Characteristics of the flux dimension cue in apparent motion correspondence SIMA SHECHTER and SHAUL HOCHSTEIN* Neurobiology Department, Institute of Life Sciences, Hebrew University, Jerusalem, 91904 Israel Received 15 January 1990; revised 22 November 1990; accepted 3 April 1991 Abstract-It has been shown that element flux and size (but not luminance) serve as correspondence cues in the apparent motion visual system. Results are now presented of a study of the characteristics of the flux cue. It was found that flux rather than luminance is used by the system even when the size of the elements is greater than the size limit of Ricco's law. There were interactions between the apparent motion processing of the size and flux dimensions, beyond the obvious dependence of flux on size: positively correlated size and flux differences between elements have a greater effect on correspondence than do negatively correlated differences. Finally, when comparing the fluxes of different elements, the apparent motion system uses relative flux (above or below background) rather than absolute flux (relative to zero). INTRODUCTION Apparent motion is the perception of motion due to viewing a properly timed series of stationary stimulus frames in which elements are differently positioned (Wertheimer, 1912; Braddick,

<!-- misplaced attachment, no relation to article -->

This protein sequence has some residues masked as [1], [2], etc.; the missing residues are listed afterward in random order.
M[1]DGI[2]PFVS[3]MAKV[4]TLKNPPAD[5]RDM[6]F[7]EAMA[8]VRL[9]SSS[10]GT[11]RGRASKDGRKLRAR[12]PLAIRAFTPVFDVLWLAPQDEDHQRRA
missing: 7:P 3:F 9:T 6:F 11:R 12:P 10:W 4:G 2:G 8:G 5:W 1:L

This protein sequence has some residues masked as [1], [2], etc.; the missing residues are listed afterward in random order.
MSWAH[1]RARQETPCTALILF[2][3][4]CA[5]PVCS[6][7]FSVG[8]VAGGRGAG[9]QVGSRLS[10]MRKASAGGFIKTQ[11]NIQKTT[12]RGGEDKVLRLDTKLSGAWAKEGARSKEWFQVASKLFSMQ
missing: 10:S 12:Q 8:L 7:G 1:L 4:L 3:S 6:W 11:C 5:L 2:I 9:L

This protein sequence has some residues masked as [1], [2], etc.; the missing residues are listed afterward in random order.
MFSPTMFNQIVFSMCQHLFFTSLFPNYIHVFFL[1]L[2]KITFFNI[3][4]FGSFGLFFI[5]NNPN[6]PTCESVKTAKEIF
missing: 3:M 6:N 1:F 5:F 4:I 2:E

Spatial Vision (continued as Seeing & Perceiving from 2010) – Brill
Published: Jan 1, 1992
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